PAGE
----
In accordance with this invention, an improved flue gas desulfurization process and apparatus are provided, whereby sulfur dioxide gas entrained in a flue gas is removed through the use of scrubbing liquid to generate ammonium sulfate as a useful and valuable byproduct. While the invention will be described in reference to a desulfurization system that utilizes an absorber, those skilled in the art will recognize that the teachings of this invention can be readily applied to various other desulfurization systems, including gas-liquid contactors, scrubbing structures and various other equipment capable of being used in the process described for this invention. Furthermore, the desulfurization process of this invention is compatible with various systems capable of removing other undesirable gases, mist, dust, fumes, smoke and/or particulate matter from a stream of gas.

FIG. 1 is a schematic view of a flue gas scrubbing apparatus 10 in accordance with this invention. As shown, the apparatus 10 includes an upright absorber 12 that is supplied with flue gases through an inlet duct 14. The apparatus 10 operates in a manner that causes absorption of sulfur dioxide from the flue gases using a scrubbing liquid. The scrubbed flue gases that leave the absorber 12 are delivered to a stack (not shown) or other suitable equipment through an outlet duct 20. The source of the flue gases may be any process involving the combustion of fossil fuels or various industrial operations by which undesirable gases or particulate matter are produced.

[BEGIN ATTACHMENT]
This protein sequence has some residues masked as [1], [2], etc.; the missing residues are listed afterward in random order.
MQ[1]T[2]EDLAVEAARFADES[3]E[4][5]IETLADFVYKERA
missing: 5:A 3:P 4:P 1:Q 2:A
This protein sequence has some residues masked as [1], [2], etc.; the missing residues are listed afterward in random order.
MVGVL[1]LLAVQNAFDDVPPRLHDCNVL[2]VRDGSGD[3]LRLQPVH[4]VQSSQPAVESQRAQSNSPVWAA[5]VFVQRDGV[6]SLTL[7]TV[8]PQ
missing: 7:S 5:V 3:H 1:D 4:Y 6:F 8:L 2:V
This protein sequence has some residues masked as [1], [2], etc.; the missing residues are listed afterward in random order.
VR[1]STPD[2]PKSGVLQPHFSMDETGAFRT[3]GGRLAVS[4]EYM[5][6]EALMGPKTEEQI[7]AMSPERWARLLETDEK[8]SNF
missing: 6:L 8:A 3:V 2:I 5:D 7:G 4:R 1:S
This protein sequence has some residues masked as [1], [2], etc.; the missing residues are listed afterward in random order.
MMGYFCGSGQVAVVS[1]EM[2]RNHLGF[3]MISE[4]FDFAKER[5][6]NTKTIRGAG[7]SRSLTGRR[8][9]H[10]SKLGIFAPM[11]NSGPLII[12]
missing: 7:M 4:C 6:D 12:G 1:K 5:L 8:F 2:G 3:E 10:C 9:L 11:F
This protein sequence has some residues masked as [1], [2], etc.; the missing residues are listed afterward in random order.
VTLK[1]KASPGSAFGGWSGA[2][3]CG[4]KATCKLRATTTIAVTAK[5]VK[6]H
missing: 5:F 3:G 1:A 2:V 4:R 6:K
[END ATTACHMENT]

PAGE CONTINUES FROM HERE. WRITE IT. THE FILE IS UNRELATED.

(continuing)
In accordance with this invention, the liquid is an ammonia-rich scrubbing solution 22, and more preferably an aqueous ammonium sulfate solution 22 containing free dissolved ammonia as the reagent for the desulfurization process. As will be discussed in greater detail below with reference to FIG. 2, FIG. 1 shows ammonia being delivered from a source 32 to a reaction vessel 18 via a pump 26, conduit 28 and injection system 30. The ammonia is preferably an aqueous solution of about 7:1 to 3:1 weight ratio of water to ammonia. Ammonia is a primary reactant when producing ammonium sulfate as a byproduct of the desulfurization process, and the ammonium sulfate solution 22 serves as the liquid vehicle for delivering the ammonia to the absorber 12. As shown in FIG. 1, a recirculation pump 40 serves to recycle the ammonium sulfate solution 22 from the vessel 18 through a conduit 16 to a contactor region of the absorber 12, where the solution 22 is introduced through a number of nozzles 24 or other suitable devices.